Pricing strategies play a crucial role when a business introduces a product to the market or responds to a competitor’s marketing strategy. If you are a marketing or sales executive, a businessman or an entrepreneur, understanding the role of product pricing, price changes and price adjustment strategies is very important for marketing success. Learn more about product pricing strategies with this course. We shall look at one such aspect of pricing, called the Purchase Price Variance (PPV), its role in determining the product price and its benefits in our discussion here.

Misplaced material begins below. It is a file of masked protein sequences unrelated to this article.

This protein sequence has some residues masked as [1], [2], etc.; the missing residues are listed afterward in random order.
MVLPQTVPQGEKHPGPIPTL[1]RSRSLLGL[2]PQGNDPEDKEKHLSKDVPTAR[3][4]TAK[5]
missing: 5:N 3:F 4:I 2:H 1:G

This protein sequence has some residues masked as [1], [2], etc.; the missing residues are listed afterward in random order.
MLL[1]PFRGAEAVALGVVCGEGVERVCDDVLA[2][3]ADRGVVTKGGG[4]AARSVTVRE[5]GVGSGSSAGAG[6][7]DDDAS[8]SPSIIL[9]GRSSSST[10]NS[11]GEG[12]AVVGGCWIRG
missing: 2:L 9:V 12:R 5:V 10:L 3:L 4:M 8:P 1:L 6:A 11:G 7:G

What is Purchase Price Variance?
Any company that is engaged in selling products has to take care of the manufacturing or production cost of the products, the distribution and other costs involved in the entire supply chain. Purchase Price Variance (PPV) can be defined as the price difference between the amount that is paid to a supplier to buy a product and the actual cost of the product. If the actual cost has increased, it is known as positive variance and on the contrary, if the actual cost has declined, it is called as negative variance. The actual price is the amount, which the manufacturers want the company to pay for the item by considering the quality, quantity and delivery. Purchase Price Variance is entirely based on the standard price, which in turn is based on various factors that do not match the purchasing situation of the company. The ultimate goal of any business is to purchase the materials for a cost that is below the budgeted amount.